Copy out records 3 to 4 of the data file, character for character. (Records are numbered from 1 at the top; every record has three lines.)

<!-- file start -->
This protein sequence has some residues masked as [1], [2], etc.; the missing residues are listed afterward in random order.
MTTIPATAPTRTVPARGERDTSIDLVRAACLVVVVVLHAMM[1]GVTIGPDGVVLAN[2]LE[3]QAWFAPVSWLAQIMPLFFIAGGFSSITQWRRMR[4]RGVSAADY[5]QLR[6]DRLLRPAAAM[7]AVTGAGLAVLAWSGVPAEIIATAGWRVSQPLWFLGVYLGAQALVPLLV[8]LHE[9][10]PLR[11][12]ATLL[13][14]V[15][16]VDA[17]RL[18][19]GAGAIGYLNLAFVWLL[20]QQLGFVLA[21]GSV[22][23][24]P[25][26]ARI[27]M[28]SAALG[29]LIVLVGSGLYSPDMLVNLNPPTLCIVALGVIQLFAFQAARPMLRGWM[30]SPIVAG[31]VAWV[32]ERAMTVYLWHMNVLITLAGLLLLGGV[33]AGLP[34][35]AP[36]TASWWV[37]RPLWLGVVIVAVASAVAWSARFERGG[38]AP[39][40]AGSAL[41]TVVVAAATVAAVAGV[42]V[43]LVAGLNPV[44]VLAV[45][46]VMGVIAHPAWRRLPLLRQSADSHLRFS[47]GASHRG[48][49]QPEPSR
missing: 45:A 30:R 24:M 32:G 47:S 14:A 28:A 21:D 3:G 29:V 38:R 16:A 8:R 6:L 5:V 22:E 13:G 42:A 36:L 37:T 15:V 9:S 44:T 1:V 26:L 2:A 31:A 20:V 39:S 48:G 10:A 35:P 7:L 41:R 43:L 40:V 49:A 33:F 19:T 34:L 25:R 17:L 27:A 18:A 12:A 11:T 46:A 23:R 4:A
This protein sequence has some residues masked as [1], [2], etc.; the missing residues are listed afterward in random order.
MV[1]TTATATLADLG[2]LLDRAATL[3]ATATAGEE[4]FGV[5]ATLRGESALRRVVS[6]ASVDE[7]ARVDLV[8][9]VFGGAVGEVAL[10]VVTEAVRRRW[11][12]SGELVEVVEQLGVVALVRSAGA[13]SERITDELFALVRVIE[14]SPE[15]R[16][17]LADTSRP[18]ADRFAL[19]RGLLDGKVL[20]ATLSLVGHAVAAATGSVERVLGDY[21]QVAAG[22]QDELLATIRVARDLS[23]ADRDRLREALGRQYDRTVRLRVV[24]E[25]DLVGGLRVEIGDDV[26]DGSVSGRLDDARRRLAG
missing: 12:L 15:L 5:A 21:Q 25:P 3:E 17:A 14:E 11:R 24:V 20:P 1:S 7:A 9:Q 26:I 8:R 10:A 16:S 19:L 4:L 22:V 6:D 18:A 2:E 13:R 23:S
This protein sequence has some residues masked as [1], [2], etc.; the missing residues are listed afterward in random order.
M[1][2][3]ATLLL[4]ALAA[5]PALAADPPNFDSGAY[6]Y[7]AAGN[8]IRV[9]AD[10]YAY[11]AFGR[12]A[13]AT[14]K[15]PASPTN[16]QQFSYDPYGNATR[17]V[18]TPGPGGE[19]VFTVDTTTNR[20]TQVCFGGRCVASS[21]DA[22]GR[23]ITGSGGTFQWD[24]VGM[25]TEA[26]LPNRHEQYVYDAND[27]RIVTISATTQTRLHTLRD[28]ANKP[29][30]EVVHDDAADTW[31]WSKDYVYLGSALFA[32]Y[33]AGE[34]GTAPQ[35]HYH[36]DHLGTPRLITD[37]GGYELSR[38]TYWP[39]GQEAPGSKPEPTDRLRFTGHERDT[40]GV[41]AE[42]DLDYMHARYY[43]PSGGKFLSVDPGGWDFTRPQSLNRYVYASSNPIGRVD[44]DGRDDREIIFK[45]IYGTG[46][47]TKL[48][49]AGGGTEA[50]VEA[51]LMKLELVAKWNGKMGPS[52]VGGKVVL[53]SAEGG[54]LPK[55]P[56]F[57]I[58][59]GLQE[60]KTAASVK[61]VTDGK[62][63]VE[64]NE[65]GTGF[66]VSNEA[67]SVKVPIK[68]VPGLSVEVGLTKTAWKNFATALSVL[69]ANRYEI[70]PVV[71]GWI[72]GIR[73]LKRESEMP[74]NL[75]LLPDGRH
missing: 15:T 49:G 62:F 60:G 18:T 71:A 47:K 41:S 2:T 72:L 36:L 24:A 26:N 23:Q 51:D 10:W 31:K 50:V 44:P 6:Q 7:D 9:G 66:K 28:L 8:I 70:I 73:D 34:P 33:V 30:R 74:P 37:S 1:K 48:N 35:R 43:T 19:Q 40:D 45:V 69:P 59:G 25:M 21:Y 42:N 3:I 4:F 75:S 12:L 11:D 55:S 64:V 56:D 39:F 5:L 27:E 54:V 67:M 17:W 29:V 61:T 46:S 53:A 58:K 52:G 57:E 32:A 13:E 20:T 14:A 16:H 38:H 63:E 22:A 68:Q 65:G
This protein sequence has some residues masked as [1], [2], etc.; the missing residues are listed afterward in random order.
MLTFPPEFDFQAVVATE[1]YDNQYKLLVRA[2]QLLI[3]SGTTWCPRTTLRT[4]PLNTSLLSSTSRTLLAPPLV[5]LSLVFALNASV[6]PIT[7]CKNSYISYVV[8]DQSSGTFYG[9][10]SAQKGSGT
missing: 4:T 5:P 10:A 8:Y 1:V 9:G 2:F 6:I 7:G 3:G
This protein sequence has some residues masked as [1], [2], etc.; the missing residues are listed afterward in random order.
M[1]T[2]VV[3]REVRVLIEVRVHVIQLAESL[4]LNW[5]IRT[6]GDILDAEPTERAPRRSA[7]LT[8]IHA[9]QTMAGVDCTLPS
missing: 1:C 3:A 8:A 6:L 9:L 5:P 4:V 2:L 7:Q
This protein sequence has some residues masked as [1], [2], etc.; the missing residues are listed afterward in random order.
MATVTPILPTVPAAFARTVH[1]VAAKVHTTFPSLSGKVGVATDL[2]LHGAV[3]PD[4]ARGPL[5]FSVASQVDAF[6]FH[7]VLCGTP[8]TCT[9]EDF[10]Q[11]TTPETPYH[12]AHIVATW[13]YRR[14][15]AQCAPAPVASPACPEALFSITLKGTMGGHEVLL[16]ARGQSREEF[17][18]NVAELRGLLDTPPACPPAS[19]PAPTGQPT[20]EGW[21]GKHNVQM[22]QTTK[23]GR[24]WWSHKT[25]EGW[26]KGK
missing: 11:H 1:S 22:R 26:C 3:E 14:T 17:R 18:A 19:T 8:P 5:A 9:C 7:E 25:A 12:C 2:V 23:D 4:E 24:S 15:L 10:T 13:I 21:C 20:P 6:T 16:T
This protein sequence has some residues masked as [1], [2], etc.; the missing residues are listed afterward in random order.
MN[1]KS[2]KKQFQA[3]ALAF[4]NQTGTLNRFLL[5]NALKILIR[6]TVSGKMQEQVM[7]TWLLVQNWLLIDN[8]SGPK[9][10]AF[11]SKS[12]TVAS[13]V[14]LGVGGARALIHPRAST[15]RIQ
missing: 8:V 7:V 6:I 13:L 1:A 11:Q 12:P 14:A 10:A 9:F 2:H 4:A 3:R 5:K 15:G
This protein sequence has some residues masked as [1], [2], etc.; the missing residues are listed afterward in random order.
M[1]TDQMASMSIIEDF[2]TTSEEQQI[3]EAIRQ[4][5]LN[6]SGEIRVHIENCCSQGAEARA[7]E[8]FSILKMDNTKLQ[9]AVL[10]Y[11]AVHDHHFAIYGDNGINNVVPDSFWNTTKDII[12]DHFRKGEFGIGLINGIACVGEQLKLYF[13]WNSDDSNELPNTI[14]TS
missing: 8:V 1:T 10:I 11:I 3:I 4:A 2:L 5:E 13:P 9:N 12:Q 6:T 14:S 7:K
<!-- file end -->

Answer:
This protein sequence has some residues masked as [1], [2], etc.; the missing residues are listed afterward in random order.
M[1][2][3]ATLLL[4]ALAA[5]PALAADPPNFDSGAY[6]Y[7]AAGN[8]IRV[9]AD[10]YAY[11]AFGR[12]A[13]AT[14]K[15]PASPTN[16]QQFSYDPYGNATR[17]V[18]TPGPGGE[19]VFTVDTTTNR[20]TQVCFGGRCVASS[21]DA[22]GR[23]ITGSGGTFQWD[24]VGM[25]TEA[26]LPNRHEQYVYDAND[27]RIVTISATTQTRLHTLRD[28]ANKP[29][30]EVVHDDAADTW[31]WSKDYVYLGSALFA[32]Y[33]AGE[34]GTAPQ[35]HYH[36]DHLGTPRLITD[37]GGYELSR[38]TYWP[39]GQEAPGSKPEPTDRLRFTGHERDT[40]GV[41]AE[42]DLDYMHARYY[43]PSGGKFLSVDPGGWDFTRPQSLNRYVYASSNPIGRVD[44]DGRDDREIIFK[45]IYGTG[46][47]TKL[48][49]AGGGTEA[50]VEA[51]LMKLELVAKWNGKMGPS[52]VGGKVVL[53]SAEGG[54]LPK[55]P[56]F[57]I[58][59]GLQE[60]KTAASVK[61]VTDGK[62][63]VE[64]NE[65]GTGF[66]VSNEA[67]SVKVPIK[68]VPGLSVEVGLTKTAWKNFATALSVL[69]ANRYEI[70]PVV[71]GWI[72]GIR[73]LKRESEMP[74]NL[75]LLPDGRH
missing: 15:T 49:G 62:F 60:G 18:T 71:A 47:K 41:S 2:T 72:L 36:L 24:A 26:N 23:Q 51:D 10:W 31:K 50:V 44:P 6:Q 7:D 9:G 66:K 28:L 8:I 70:I 73:D 34:P 33:V 30:R 74:P 37:S 1:K 48:N 35:R 43:T 19:Q 40:D 45:V 69:P 59:G 25:M 21:Y 42:N 3:I 4:F 75:S 12:L 11:D 55:S 64:V 56:D 39:F 5:L 27:E 54:V 67:M 17:W 29:V 61:T 46:S 53:A 58:K 52:G 57:E 32:A 13:E 20:T 14:A 16:H 38:H 63:E 22:A 68:Q 65:G
This protein sequence has some residues masked as [1], [2], etc.; the missing residues are listed afterward in random order.
MLTFPPEFDFQAVVATE[1]YDNQYKLLVRA[2]QLLI[3]SGTTWCPRTTLRT[4]PLNTSLLSSTSRTLLAPPLV[5]LSLVFALNASV[6]PIT[7]CKNSYISYVV[8]DQSSGTFYG[9][10]SAQKGSGT
missing: 4:T 5:P 10:A 8:Y 1:V 9:G 2:F 6:I 7:G 3:G